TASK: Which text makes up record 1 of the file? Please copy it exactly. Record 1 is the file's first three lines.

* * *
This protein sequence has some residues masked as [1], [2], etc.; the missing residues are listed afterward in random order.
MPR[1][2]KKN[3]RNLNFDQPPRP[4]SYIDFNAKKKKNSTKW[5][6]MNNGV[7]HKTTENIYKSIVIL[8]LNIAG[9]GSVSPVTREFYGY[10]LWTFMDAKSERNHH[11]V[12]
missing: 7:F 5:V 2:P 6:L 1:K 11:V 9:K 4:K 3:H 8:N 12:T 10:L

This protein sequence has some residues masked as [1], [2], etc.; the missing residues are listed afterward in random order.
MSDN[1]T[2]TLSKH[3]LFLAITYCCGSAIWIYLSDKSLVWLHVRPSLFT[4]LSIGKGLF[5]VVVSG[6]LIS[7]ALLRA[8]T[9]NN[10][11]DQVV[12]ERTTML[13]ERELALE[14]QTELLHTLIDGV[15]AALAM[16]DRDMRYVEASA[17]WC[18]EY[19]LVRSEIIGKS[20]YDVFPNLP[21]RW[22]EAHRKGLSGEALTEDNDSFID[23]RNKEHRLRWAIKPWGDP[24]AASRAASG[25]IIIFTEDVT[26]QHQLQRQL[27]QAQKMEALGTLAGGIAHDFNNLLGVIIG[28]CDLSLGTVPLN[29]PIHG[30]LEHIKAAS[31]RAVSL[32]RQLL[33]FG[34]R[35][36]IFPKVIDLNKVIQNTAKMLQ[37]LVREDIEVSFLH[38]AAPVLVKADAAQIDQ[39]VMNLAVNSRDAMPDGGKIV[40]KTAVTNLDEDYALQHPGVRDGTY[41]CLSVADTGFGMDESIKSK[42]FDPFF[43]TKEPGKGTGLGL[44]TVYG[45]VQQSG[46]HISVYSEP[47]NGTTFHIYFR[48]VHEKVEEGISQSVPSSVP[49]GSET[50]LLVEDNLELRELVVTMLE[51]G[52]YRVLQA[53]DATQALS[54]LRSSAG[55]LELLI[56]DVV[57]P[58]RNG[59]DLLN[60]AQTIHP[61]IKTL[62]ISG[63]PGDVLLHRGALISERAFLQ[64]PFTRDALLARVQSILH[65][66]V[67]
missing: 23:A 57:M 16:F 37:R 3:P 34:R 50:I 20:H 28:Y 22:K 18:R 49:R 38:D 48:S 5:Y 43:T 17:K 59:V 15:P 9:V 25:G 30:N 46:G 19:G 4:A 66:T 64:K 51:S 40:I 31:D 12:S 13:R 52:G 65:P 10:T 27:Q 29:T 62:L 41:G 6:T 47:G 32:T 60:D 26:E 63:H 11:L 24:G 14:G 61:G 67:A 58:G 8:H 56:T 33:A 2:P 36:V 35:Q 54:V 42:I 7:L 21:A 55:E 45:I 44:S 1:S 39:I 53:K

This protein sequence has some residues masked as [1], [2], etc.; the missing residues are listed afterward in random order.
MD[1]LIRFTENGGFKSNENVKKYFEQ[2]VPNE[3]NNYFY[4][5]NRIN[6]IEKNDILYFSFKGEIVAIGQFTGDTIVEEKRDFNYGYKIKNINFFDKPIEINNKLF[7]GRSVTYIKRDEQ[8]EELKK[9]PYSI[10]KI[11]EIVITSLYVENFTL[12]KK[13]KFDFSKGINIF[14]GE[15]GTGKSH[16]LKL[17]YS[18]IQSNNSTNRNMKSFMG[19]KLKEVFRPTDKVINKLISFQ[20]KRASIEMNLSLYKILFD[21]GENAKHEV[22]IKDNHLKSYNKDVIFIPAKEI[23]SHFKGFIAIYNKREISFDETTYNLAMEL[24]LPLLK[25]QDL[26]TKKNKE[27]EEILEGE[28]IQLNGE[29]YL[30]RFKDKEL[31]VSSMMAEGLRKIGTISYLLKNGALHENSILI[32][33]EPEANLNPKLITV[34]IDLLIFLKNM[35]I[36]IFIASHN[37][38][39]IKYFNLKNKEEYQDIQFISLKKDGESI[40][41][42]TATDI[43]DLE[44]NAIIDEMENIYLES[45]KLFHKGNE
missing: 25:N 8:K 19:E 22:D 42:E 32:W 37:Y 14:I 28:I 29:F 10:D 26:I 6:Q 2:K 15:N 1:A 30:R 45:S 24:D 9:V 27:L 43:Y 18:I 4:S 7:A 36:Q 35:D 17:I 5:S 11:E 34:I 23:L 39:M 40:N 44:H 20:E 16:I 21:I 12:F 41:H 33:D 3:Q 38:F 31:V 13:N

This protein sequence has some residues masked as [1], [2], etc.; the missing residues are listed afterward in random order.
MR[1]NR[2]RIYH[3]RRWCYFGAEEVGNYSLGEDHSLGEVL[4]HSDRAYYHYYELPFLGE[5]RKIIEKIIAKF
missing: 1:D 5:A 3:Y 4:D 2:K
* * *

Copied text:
This protein sequence has some residues masked as [1], [2], etc.; the missing residues are listed afterward in random order.
MPR[1][2]KKN[3]RNLNFDQPPRP[4]SYIDFNAKKKKNSTKW[5][6]MNNGV[7]HKTTENIYKSIVIL[8]LNIAG[9]GSVSPVTREFYGY[10]LWTFMDAKSERNHH[11]V[12]
missing: 7:F 5:V 2:P 6:L 1:K 11:V 9:K 4:K 3:H 8:N 12:T 10:L